this is good, because more software gets written, and more products get
created. Recently I've started managing sales teams, and the culture is
very much the same. Sales reps use tools and technology to generate and
handle more deal flow, increase close rates, and shorten sales cycles.
This is good for commerce.
contrast, many in the translation industry seem to assume that the
faster you translate, the lower quality work you produce. That just
isn't generally true for human performance tasks. For example, my
co-founder John is a much better programmer than I am. Not only does he
produce more code every day than I do, but also his code is better than
mine. This is true in many other human endeavors be it programming or
translation or sales or running.
the industry really cares about making information universally
accessible so that more people can participate in the knowledge
economy, then people should be championing operational efficiency. That
means significant automation of PM work, use of MT on every segment,
and so on."
read that and I agree. But it would be a lie not to admit that I see
some of myself reflected in his first paragraph. Now, the translation
work I have been doing for the last 20 or so years is technical
translation (according to the definition in
Tool Box Journal
286, this includes any translator working with a specialized
vocabulary; in my case, it refers to the translation of technical
week I posted this rather silly tweet:
translation can be boring.</admission> <but>I love it when
toward the end of a project questions are resolved and everything comes
together like a big jigsaw puzzle.</but>
little flippant, but it still represented a true confession. We don't
often talk about the fact that some of our work can actually be really
boring (as far as the content goes) -- so we have to look at other
elements from which to derive joy and purpose.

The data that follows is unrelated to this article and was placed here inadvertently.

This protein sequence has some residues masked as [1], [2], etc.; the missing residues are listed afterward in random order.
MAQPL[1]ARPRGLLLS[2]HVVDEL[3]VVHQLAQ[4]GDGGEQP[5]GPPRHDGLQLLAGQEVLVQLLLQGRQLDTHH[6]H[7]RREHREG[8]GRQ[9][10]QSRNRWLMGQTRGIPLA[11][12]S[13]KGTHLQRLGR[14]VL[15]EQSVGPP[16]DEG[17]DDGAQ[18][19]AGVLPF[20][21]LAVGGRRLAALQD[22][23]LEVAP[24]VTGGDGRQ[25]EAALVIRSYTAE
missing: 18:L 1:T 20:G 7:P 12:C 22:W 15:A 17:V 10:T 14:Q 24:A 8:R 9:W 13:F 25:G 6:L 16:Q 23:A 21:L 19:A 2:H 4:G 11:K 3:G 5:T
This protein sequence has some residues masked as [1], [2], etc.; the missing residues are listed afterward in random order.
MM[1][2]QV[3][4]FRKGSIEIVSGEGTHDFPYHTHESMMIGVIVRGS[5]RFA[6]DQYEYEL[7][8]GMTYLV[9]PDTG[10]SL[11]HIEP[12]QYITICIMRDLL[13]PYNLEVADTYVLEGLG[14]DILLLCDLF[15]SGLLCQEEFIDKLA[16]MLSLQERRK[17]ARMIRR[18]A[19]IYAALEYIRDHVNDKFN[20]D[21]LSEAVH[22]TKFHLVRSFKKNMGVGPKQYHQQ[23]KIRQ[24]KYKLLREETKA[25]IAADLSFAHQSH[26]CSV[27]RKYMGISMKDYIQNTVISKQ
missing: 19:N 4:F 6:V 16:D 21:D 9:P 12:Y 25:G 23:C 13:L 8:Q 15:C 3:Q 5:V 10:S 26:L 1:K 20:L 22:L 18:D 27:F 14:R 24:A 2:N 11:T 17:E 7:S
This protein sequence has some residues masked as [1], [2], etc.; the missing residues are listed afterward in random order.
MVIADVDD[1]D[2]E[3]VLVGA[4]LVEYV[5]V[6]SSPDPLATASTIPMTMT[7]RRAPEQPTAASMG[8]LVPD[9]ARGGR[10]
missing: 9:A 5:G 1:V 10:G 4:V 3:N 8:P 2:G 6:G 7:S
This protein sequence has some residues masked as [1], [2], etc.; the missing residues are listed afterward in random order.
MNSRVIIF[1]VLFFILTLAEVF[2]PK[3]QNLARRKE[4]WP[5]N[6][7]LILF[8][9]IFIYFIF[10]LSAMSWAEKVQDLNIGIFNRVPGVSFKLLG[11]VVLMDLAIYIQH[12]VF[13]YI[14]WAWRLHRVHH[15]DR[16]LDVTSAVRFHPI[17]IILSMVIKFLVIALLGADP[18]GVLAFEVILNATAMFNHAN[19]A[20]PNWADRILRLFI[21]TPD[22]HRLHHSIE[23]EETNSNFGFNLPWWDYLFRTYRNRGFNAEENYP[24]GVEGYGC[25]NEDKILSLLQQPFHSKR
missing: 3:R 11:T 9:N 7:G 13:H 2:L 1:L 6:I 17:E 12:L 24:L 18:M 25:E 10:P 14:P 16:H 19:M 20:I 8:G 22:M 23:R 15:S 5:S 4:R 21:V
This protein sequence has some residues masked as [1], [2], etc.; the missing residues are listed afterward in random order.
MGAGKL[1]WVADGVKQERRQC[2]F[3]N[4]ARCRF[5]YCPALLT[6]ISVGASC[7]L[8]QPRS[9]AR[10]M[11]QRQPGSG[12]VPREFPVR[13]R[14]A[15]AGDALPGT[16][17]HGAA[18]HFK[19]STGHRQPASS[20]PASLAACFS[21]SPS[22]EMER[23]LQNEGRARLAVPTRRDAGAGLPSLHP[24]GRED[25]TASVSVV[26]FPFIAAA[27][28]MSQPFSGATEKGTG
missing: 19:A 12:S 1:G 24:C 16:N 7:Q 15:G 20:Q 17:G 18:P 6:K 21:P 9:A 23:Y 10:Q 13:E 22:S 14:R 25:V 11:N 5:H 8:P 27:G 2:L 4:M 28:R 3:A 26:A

work"? We could argue that, yes, what we translate is very important,
and errors can have significant consequences (like they almost did for
the Indian premier and surely did for the translator in this
case), but that's not really what "noble" refers to. The railway
engineer who painstakingly fastens railway tracks probably doesn't
refer to his work as "noble," but it is clearly important.
recently stumbled on this quotation from MIT linguistics professor Ken
Pike: "One's personal identity is heavily bound up in one's mother
tongue. People somehow feel like it's part of them when they speak
their mother tongue. They develop their moral structure in their native
language. If you ignore this you damage an individual's feelings about
himself and you've destroyed something valuable in his soul. He is not
himself any more. The deeper inner structure of a person is so
intimately related to language. He can't get away from it."
sure you could argue the validity of every aspect of this quotation,
but what speaks to me is how deeply personal language is -- native
language as well as language acquired at a later point.
I think this explains the mantle of "nobility" we carry around. That's
why being a translator or an interpreter "feels" different than being
an engineer -- even if the work product may be equally important. (And
remember, I'm talking about technical translation rather than literary
or religious translation.)
this said, I still agree with most of what Spence says in the latter
part of his statement. We do tend to be reluctant to adopt technology
that "messes" with our core translation activity. We were relatively
quick to accept computers (In edition
284 I quoted from an article by Alan Melby showing that [US]
translators started to adopt personal computers at the very beginning
of their general availability and were essentially all equipped by the
end of the '80s). We're quick to adopt all kinds of other conversion,
data entry, display, and accounting technology (well, maybe not the
last one so much). But it took us a good 15 years to accept CAT tools